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Don Stewart :: What Special Terms Does the Bible Use to Describe Itself?

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Don Stewart

We find the Bible assuming itself to be the Word of God in the special terms that it uses to describe itself. They include the following.

1. The Scripture (Scriptures)

The New Testament applied the term "the writings" to the books of the Old Testament. The Latin translation of "the writings" is "the Scriptures." The term "Scripture" comes from the Greek word graphe meaning, "a writing," or "that which is written." The noun form of the word occurs about fifty times in the New Testament and it is used mostly of the collection of sacred writings-the Old Testament.

Jesus said.

Have you never read in the Scriptures: "The stone the builders rejected has become the cornerstone; the Lord has done this, and it is marvelous in our eyes?" (Matthew 21:42).

The singular form of graphe is also used at times when referring to the entire collection of sacred writings. Paul wrote.

What does the Scripture say? "Abraham believed God, and it was credited to him as righteousness" (Romans 4:3).

It Can Refer To One Specific Passage

The word is sometimes used of a specific passage in the sacred writings:

And he [Jesus] began by saying to them, "Today this Scripture is fulfilled in your hearing" (Luke 4:21).

It Is Used Of Specific Portions Of Scripture

The term "Scripture" is even used of specific New Testament portions. In 1 Timothy 5:18, Paul directly quoted the words of Christ recorded in Luke 10:7 and called the words "Scripture."

For the Scripture says, "You shall not muzzle an ox while it is treading out the grain," and, "The laborer deserves to be paid" (1 Timothy 5:18).

Jesus had earlier said to His disciples.

Remain in the same house, eating and drinking whatever they provide, for the laborer deserves to be paid. Do not move about from house to house (Luke 10:7).

This is the earliest instance of Jesus' words being quoted as Scripture.

The Use Of The Singular And The Plural

In Matthew's gospel the plural form of graphe (graphais) Scripture is used.

Jesus said to them, "Have you never read in the Scriptures: 'The stone the builders rejected has become the cornerstone; the Lord has done this, and it is marvelous in our eyes?" (Matthew 21:42)

The parallel passage in Mark has the singular form graphe. Jesus said.

"Haven't you read this Scripture, 'The stone the builders rejected has become the cornerstone the Lord has done this, and it is marvelous in our eyes'" (Mark 12:10).

Sometimes It Refers To A Larger Portion

In 2 Peter 3:16, Peter specifically refers to Paul's writings as Scripture.

He writes the same way in all his letters, speaking in them of these matters. His letters contain some things that are hard to understand, which ignorant and unstable people distort, as they do the other Scriptures, to their own destruction (2 Peter 3:16).

The other Scriptures would refer to the Old Testament as well as that portion of the New Testament that had been written at that time.

It Is Written

The verb form of graphe is used about ninety times. It is often found in a form meaning, "It is written." For example, Jesus said to Satan.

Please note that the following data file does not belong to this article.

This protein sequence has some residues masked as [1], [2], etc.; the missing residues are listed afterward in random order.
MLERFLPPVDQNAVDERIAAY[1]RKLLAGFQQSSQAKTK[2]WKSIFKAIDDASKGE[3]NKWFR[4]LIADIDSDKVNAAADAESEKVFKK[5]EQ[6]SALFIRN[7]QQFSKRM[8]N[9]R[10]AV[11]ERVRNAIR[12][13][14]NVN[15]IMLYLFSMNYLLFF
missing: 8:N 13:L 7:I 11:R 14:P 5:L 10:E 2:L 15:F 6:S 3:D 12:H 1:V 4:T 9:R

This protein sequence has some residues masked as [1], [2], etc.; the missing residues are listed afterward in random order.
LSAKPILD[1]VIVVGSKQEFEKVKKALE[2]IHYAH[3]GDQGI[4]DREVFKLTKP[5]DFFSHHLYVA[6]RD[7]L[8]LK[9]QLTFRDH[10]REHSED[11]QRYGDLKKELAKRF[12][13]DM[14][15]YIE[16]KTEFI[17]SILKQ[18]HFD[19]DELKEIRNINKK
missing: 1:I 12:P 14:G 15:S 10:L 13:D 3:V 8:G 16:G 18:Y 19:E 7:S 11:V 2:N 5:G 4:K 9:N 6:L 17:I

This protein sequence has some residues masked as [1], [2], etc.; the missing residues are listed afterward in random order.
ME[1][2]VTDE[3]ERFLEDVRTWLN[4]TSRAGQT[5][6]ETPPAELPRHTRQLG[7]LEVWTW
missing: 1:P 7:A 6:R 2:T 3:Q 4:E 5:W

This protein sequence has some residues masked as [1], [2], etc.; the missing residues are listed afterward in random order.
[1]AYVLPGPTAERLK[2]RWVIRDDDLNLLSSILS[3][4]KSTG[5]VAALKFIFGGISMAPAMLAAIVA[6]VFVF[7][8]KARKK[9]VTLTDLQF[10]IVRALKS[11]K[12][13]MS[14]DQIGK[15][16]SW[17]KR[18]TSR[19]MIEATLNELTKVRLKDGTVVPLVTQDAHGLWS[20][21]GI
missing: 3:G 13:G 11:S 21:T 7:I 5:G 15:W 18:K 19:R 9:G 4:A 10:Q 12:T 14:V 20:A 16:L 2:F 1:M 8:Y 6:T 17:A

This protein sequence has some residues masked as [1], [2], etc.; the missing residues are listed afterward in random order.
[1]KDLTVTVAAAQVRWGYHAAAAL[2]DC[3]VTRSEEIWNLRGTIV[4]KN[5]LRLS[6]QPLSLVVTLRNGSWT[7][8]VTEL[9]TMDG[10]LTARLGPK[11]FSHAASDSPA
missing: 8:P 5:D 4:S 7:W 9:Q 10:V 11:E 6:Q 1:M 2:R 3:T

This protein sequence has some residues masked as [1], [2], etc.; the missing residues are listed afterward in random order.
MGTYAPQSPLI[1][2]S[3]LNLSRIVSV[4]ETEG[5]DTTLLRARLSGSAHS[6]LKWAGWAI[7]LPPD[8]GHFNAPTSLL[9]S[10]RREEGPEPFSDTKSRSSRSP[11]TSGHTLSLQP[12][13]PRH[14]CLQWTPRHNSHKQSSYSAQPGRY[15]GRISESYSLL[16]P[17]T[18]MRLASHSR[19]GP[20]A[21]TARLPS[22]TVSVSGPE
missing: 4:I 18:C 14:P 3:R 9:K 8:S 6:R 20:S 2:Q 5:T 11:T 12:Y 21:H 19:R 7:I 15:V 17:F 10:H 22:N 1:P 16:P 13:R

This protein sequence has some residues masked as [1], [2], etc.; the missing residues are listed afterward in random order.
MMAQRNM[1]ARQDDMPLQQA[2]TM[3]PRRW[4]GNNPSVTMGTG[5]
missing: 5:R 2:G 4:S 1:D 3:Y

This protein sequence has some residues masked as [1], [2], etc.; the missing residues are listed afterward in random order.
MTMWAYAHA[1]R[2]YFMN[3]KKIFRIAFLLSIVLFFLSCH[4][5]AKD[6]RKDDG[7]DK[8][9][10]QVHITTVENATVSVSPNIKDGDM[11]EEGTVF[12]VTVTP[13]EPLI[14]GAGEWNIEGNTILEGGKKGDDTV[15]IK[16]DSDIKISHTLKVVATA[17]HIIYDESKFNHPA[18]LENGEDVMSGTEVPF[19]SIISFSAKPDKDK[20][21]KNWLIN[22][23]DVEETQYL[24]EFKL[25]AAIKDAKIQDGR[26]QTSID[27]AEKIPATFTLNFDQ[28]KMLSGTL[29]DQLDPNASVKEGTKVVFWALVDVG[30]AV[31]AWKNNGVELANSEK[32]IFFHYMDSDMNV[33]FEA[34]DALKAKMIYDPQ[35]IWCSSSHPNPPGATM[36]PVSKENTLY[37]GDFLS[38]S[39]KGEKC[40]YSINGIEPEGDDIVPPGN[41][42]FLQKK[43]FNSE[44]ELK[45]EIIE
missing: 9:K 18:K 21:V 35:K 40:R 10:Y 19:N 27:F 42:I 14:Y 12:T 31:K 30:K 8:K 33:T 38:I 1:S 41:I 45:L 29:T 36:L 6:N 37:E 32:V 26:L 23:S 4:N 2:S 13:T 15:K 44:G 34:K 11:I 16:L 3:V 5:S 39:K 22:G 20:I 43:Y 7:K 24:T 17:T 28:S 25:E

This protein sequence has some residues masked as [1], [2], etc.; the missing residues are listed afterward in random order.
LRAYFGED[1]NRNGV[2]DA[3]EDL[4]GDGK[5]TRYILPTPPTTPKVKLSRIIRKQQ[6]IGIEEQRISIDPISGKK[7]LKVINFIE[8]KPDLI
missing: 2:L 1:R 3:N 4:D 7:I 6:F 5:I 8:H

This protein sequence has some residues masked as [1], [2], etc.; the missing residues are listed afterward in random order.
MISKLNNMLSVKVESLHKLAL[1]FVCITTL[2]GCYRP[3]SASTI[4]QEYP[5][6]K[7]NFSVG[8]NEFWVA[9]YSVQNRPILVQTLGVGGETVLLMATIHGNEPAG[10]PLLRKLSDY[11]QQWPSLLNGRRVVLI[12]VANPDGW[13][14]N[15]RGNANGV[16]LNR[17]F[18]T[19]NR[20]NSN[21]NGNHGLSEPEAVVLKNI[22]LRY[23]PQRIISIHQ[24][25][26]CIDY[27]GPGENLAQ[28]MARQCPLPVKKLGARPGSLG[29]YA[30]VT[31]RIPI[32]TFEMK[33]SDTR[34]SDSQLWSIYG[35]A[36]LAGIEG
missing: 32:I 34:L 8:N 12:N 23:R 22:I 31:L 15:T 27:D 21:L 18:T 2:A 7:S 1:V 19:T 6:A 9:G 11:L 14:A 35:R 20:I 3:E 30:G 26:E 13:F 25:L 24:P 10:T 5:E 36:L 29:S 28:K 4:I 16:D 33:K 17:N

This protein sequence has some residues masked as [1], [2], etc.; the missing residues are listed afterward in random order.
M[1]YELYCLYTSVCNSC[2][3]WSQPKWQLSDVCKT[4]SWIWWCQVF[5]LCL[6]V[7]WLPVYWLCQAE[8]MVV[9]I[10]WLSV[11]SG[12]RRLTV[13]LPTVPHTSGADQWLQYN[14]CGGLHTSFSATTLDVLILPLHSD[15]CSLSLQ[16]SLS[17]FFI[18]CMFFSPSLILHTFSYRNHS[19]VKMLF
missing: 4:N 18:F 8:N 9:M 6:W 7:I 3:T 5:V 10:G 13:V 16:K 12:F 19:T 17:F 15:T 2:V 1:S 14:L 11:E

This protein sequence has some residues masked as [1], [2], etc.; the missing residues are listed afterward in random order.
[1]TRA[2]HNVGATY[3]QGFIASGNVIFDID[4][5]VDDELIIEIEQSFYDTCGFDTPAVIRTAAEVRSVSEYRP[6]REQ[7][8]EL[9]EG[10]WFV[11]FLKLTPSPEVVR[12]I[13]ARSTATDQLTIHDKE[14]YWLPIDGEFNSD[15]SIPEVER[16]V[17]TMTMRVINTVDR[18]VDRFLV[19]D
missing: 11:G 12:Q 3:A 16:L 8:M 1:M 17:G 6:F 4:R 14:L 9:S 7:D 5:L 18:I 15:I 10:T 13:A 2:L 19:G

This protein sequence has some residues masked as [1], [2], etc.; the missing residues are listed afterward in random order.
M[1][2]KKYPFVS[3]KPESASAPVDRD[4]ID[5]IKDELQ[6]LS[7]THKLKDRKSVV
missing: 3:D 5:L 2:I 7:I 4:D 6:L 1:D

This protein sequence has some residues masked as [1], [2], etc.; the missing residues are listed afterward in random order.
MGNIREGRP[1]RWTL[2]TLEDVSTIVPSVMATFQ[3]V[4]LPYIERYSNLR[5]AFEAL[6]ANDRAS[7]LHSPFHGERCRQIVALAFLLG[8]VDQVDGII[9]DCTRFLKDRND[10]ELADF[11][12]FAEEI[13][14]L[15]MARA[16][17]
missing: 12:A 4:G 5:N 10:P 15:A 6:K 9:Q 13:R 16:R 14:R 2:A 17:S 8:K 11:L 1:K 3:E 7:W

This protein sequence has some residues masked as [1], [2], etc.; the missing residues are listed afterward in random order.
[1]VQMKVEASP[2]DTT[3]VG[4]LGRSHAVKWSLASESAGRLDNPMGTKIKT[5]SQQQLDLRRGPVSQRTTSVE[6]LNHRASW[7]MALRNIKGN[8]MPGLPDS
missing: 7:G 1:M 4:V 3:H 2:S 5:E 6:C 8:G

Away with you, Satan! For it is written, "Worship the Lord your God, and serve only him" (Matthew 4:10).

2. The Holy Scriptures

Twice we find the Bible called the "holy Scriptures." Paul wrote to Timothy.

And how from infancy you have known the holy Scriptures, which are able to make you wise for salvation through faith in Christ Jesus (2 Timothy 3:15).

In this instance, Paul used the Greek word gramma to refer to the Scriptures.

Paul used the word gramma when he wrote to the church at Rome.

The gospel he promised beforehand through his prophets in the Holy Scriptures (Romans 1:2).

3. The Word Of God

"The Word of God" is a title that is used in both Testaments to speak of the sacred writings. This expression emphasizes the nature of the Bible as the revelation of God in written form. In Matthew 15:6, this expression is used specifically of the Law of Moses. Jesus said.

So, for the sake of your tradition, you make void the word of God (Matthew 15:6).

In Mark 7:13, "the Word of God" is used of Moses' command regarding honoring father and mother.

Thus making void the word of God through your tradition that you have handed on. And you do many things like this (Mark 7:13).

In John 10:35, Jesus used the phrase is used of the entire Old Testament.

If he called them 'gods,' to whom the word of God came - and the Scripture cannot be broken - (John 10:35).

Finally, in Hebrews 4:12, the phrase "Word of God" is used of all Scripture. In this context it seems to refer to both testaments.

Indeed, the word of God is living and active, sharper than any two-edged sword, piercing until it divides soul from spirit, joints from marrow; it is able to judge the thoughts and intentions of the heart (Hebrews 4:12).

4. The Word Of The Lord

In various portions of the Bible, God's Word is referred to as the "Word of the Lord." Peter wrote.

For, "All flesh is like grass, and all their glory is like the flowers of the field; the grass withers and the flowers fall, but the word of the Lord stands forever" (1 Peter 2:24,25).

5.The Book (Scripture) Of Truth

In Daniel, we find the written Word called the "Book," or Scripture, of truth.

But first I will tell you what is written in the Book of Truth. (No one supports me against them except Michael, your prince) (Daniel 10:21).

6.The Books

Daniel the prophet used the term, "the books" to refer to the sacred writings.

In the first year of his reign, I, Daniel, observed in the books the number of the years which was revealed as the word of the Lord to Jeremiah the prophet for the completion of the desolations of Jerusalem, namely, seventy years (Daniel 9:2)

Paul used the term to refer to the sacred writings.